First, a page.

This is an introductory post in a multi-part set that outline the elements I believe are necessary to have a successful relationship with your real estate broker. In my opinion, if you can’t have and maintain these elements in your relationship with your real estate broker, it doesn’t mean that you should simply slog forward anyway, but rather it means you should consider negotiating an amicable breakup with your broker and move on to another broker/client relationship more confidence-inspiring.

EXECUTIVE SUMMARY

In order for your relationship with your real estate broker to be healthy and effective, the elements of trust, honesty and clarity between you and your broker are absolutely essential.

ARTICLE

I, a humble real estate broker, am neither a physician or an attorney. But as a broker I share with those professionals the operational requirement that I am morally, ethically, and legally obliged to look out for your best interests in my role as your “agent” or representative, even past the point where acting in your interests can be a detriment to my own.

There are very few circumstances where lying to your physician about your medical issues, to your attorney about your legal issues, or to your real estate broker about your real estate issues will be in your best interest simply because it is very difficult for any professional to do their best or most effective work for you without a clear and accurate grasp of all of the facts impinging upon your situation.

There is absolutely no point in engaging a real estate broker if you cannot have a relationship based upon trust, honesty and clarity. You are NOT obliged to have a broker represent you to buy or sell real estate.

  • I have no hold on you that REQUIRES you to come to me or to any of my broker colleagues.
  • It is perfectly legal for you to buy and/or sell your own real estate without my professional help or advice.
  • The fact that I and my ilk have broker‘s keys and you do not does not preclude you from viewing properties because the listing agent is obliged to show you the property on behalf of their client which requires no professional relationship between you and the broker showing you the property. (Or the property owner themselves if they don’t mind or are associated with a helpy-selfy brokerage.).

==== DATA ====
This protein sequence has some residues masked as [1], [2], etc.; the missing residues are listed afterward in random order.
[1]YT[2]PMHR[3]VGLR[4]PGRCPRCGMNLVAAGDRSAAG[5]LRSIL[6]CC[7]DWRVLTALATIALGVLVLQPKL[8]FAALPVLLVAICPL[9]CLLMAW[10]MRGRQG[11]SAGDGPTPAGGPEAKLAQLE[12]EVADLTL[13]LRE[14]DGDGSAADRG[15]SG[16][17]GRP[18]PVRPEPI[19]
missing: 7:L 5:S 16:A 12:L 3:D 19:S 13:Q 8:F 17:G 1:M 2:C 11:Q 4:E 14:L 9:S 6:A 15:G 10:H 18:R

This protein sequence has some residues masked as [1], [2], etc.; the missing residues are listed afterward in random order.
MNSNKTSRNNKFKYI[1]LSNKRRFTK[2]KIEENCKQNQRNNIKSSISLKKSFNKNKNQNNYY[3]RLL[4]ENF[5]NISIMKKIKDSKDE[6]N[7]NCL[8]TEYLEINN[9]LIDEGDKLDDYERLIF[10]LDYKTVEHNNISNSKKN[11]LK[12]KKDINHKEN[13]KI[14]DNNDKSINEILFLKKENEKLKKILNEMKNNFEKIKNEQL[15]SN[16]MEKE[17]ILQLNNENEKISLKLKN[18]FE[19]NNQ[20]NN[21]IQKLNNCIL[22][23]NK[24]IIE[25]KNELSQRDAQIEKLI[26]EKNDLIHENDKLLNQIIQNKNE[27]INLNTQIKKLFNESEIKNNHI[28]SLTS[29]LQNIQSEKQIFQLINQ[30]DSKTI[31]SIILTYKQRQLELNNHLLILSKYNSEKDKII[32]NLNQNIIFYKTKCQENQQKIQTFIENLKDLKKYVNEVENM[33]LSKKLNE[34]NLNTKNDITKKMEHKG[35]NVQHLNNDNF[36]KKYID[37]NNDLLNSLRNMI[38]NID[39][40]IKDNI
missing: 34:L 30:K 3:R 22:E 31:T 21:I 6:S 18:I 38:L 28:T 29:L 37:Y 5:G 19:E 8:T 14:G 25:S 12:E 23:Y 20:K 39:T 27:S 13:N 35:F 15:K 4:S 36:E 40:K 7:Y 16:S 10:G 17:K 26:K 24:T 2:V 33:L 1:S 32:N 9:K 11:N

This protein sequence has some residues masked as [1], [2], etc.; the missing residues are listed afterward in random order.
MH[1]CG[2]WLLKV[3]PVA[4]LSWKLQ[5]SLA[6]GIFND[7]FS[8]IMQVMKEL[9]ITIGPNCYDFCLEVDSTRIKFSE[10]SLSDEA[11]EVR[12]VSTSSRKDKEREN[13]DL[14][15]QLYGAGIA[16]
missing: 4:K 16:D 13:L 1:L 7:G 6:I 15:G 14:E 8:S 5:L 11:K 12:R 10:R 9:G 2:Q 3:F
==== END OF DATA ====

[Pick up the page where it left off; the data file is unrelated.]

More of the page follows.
• If you’re a seller, your FSBO listing appears on the very same MLS (again, assuming you use one of the available helpy-selfy services) as all of the listings represented by professional brokers.
  • If you’re a seller, your FSBO listing, as a function of appearing on the MLS, is circulated across a wide variety of independent/private websites and the public portal for the MLS itself, just like broker-represented listings.
  • And so on…

Remember, real estate brokers are NOT like stockbrokers; you are not OBLIGED to have professional representation in order to participate in the marketplace. You are NOT required to make use of my services (or a broker like me) to gain access to the same basic marketplace and listing infrastructure that I use. Nothing in the world prevents you from going it alone.

So if you don’t trust me, if you don’t believe in my professional and personal honesty, if you have suspicions of me that cause you to obfuscate our communication, what possible reason could you have to involve me in financial affairs as important as buying or selling a property? If you’re really convinced that I’m a member of a conspiracy of thieves, why would you become involved with me at all?

I believe the same basic logic that applies to your relationship with your physician or your attorney would or should apply to your relationship with your broker. If you don’t make it possible for me to do the best job I can for you, which requires trust, honesty and clarity, you’re wasting some part of the money I’m being paid (theoretically) to represent you. And you’re very likely compromising my ability to properly attend to your actual needs. There’s no telling what options or possible courses of action I won’t know to recommend or accommodate because I’m not operating with all the uncompromised facts. That’s not a good idea with doctors or lawyers, and it’s not a good idea with me. It doesn’t make sense and I don’t believe it’s in a client’s best interest.

In my next post, I’ll break down the necessity of trust for the real estate broker/client relationship.